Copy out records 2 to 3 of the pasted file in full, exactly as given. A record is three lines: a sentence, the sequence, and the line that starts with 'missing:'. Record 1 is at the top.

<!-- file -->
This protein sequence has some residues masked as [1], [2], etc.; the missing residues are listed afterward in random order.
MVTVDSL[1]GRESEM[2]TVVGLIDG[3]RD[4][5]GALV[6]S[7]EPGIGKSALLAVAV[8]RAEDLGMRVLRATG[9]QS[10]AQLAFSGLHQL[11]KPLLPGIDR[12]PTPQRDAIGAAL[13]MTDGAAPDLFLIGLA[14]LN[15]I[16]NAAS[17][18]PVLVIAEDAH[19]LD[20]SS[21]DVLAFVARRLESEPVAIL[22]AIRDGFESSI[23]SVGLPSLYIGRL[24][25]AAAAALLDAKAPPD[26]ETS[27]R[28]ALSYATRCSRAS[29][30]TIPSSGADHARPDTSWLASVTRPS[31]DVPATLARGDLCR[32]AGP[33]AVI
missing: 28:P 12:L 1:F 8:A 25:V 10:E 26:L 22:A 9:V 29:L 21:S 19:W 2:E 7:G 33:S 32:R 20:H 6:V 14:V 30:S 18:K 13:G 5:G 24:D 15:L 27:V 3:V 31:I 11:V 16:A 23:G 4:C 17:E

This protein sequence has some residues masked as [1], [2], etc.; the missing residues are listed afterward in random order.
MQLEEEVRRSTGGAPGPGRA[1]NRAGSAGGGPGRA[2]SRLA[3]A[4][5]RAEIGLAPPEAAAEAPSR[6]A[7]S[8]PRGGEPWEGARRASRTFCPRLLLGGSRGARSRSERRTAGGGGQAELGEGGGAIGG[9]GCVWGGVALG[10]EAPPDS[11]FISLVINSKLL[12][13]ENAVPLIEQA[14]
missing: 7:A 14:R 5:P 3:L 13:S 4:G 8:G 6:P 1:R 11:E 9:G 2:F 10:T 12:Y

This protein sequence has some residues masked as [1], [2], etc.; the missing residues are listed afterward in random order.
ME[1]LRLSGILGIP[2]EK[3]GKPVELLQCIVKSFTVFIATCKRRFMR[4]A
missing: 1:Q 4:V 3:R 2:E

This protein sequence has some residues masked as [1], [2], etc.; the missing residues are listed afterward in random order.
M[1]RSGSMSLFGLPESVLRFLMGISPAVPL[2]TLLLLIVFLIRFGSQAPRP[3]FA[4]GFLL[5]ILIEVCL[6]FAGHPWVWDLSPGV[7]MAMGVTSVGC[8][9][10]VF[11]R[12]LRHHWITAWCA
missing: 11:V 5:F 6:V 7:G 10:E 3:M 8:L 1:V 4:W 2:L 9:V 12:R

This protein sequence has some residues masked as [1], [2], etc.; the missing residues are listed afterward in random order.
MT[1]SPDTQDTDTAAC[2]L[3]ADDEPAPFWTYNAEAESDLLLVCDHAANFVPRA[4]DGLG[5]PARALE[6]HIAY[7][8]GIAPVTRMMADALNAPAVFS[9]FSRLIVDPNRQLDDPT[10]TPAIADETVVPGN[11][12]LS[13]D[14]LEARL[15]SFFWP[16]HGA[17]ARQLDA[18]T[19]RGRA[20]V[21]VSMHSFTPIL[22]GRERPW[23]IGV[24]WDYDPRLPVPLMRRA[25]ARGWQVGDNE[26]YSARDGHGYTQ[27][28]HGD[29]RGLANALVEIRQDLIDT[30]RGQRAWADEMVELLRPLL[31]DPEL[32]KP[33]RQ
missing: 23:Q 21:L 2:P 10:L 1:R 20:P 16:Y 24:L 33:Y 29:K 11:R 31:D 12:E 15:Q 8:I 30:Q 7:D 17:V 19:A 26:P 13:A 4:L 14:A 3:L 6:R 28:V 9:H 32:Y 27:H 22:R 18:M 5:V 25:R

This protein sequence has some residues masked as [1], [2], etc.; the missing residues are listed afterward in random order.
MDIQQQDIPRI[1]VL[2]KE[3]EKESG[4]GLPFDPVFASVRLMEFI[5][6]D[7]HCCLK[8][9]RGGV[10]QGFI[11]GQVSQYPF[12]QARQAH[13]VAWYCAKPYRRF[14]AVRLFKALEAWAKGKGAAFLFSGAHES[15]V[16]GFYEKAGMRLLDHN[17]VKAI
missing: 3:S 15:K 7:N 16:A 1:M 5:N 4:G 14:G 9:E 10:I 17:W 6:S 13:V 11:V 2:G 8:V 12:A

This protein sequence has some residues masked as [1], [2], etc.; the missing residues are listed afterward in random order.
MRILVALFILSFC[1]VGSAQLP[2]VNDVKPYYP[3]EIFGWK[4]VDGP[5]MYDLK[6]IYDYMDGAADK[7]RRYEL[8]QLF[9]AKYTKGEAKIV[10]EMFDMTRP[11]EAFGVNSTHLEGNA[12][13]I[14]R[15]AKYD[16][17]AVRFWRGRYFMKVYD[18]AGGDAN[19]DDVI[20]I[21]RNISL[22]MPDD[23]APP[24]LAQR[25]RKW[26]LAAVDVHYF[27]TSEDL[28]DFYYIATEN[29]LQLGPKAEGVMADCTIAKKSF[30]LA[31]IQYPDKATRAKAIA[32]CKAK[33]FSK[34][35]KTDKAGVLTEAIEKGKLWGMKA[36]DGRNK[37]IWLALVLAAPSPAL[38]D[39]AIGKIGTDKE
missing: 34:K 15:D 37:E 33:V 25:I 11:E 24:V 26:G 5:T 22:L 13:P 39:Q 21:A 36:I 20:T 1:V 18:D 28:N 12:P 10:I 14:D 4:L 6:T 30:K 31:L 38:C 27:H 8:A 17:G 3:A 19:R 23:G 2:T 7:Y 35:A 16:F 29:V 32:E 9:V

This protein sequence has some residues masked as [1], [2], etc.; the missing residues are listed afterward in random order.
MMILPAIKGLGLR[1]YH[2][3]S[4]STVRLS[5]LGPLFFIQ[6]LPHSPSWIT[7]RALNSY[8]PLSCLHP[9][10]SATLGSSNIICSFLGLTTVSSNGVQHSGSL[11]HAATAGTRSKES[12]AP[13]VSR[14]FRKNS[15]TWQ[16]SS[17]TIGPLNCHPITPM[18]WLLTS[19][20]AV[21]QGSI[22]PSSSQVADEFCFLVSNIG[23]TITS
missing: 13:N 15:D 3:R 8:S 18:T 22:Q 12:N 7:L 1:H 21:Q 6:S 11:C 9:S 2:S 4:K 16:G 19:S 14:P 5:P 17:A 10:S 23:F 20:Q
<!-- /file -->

This protein sequence has some residues masked as [1], [2], etc.; the missing residues are listed afterward in random order.
MQLEEEVRRSTGGAPGPGRA[1]NRAGSAGGGPGRA[2]SRLA[3]A[4][5]RAEIGLAPPEAAAEAPSR[6]A[7]S[8]PRGGEPWEGARRASRTFCPRLLLGGSRGARSRSERRTAGGGGQAELGEGGGAIGG[9]GCVWGGVALG[10]EAPPDS[11]FISLVINSKLL[12][13]ENAVPLIEQA[14]
missing: 7:A 14:R 5:P 3:L 13:S 4:G 8:G 6:P 1:R 11:E 9:G 2:F 10:T 12:Y

This protein sequence has some residues masked as [1], [2], etc.; the missing residues are listed afterward in random order.
ME[1]LRLSGILGIP[2]EK[3]GKPVELLQCIVKSFTVFIATCKRRFMR[4]A
missing: 1:Q 4:V 3:R 2:E